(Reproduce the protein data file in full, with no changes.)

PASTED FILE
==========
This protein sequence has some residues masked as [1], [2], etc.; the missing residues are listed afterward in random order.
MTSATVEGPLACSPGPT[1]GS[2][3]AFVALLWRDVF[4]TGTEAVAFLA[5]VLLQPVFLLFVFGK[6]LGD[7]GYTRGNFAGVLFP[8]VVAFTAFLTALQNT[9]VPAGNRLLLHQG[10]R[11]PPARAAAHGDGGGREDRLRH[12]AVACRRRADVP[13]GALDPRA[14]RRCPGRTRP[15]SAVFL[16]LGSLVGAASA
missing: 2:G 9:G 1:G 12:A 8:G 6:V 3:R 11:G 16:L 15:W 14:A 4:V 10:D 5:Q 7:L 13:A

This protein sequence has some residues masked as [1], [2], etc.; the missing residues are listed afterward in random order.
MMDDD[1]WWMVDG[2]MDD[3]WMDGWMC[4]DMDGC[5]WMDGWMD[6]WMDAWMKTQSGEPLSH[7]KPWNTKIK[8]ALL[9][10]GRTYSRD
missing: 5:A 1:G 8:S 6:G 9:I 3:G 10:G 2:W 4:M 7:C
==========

This protein sequence has some residues masked as [1], [2], etc.; the missing residues are listed afterward in random order.
MTSATVEGPLACSPGPT[1]GS[2][3]AFVALLWRDVF[4]TGTEAVAFLA[5]VLLQPVFLLFVFGK[6]LGD[7]GYTRGNFAGVLFP[8]VVAFTAFLTALQNT[9]VPAGNRLLLHQG[10]R[11]PPARAAAHGDGGGREDRLRH[12]AVACRRRADVP[13]GALDPRA[14]RRCPGRTRP[15]SAVFL[16]LGSLVGAASA
missing: 2:G 9:G 1:G 12:A 8:G 6:V 3:R 11:G 16:L 15:W 14:A 4:V 10:D 5:Q 7:L 13:A

This protein sequence has some residues masked as [1], [2], etc.; the missing residues are listed afterward in random order.
MMDDD[1]WWMVDG[2]MDD[3]WMDGWMC[4]DMDGC[5]WMDGWMD[6]WMDAWMKTQSGEPLSH[7]KPWNTKIK[8]ALL[9][10]GRTYSRD
missing: 5:A 1:G 8:S 6:G 9:I 3:G 10:G 2:W 4:M 7:C